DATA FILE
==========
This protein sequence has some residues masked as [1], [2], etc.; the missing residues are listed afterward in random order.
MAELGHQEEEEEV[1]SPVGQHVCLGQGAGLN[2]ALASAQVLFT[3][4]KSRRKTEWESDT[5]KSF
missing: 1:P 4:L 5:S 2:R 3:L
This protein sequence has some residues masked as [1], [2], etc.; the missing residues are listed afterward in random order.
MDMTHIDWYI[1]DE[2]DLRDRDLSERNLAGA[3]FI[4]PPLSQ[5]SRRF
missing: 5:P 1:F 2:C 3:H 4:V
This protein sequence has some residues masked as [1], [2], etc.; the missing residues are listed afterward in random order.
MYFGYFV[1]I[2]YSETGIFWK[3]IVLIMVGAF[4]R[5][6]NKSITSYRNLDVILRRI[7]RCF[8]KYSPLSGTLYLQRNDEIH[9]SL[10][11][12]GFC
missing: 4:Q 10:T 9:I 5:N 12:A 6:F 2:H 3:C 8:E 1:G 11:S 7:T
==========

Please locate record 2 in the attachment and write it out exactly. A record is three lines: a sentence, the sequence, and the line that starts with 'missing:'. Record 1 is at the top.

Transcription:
This protein sequence has some residues masked as [1], [2], etc.; the missing residues are listed afterward in random order.
MDMTHIDWYI[1]DE[2]DLRDRDLSERNLAGA[3]FI[4]PPLSQ[5]SRRF
missing: 5:P 1:F 2:C 3:H 4:V